The Digital Service Act requires large platforms in Europe to remove illegal content particularly quickly. This should also affect Twitter. A deadline for this has expired.
Like Facebook, Instagram and several Google services, the short message service Twitter is likely to be subject to stricter EU rules against hate speech, terrorist propaganda and counterfeit goods. According to their own statements, they all have a corresponding number of users. The deadline to make this data public under the so-called Digital Services Act (DSA) ended this Friday.
Among other things, the DSA is intended to ensure that platforms remove illegal content on their sites more quickly than before. This affects online marketplaces such as Amazon, social media such as Facebook, platforms for sharing content such as YouTube and search engines such as Google. Large services have to follow more rules than small ones. Particularly strict requirements apply to very large platforms and search engines with more than 45 million active users per month. For example, they have to submit a risk assessment once a year with regard to harmful content and propose countermeasures. They also have to share data with authorities and researchers.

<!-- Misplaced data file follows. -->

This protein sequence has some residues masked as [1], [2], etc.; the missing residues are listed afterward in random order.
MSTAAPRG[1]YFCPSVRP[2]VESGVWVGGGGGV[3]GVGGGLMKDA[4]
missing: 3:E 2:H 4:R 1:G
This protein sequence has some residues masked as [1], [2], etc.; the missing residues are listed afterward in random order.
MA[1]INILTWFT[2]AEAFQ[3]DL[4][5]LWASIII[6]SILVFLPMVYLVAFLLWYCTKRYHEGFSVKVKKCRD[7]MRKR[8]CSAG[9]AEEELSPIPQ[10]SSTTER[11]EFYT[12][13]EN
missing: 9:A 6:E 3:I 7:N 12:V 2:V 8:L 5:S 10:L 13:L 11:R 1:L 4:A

Especially with Twitter, it has recently been unclear whether it will be one of the very large platforms. Elon Musk’s company has now made data public, according to which it has had an average of 100.9 million active users per month in the EU over the past 45 days – it should therefore be described as a so-called very large online platform. The same applies to the Meta subsidiaries Facebook and Instagram. The group recently named an average of around 255 million users in the EU per month for Facebook and around 250 million for Instagram.
Among other things, Google presented figures based on user accounts. According to this, the average number of registered users per month for Google Maps (278.6 million), the Play Store (274.6 million), Google Search (332 million), Google Shopping (74.9 million) and YouTube (401 .7 million) above the limit. Apple only announced that only the App Store for the iPhone has more than 45 million users, while other services have fewer users. Nevertheless, the plan is to adapt all app stores to the DSA rules. Ebay also announced that it was below the value.
Next, the EU Commission will now decide which services actually fall under the very large platforms. They then have four months to meet the requirements – otherwise they face penalties. From February 17 next year, the DSA rules will apply to all services covered by the law.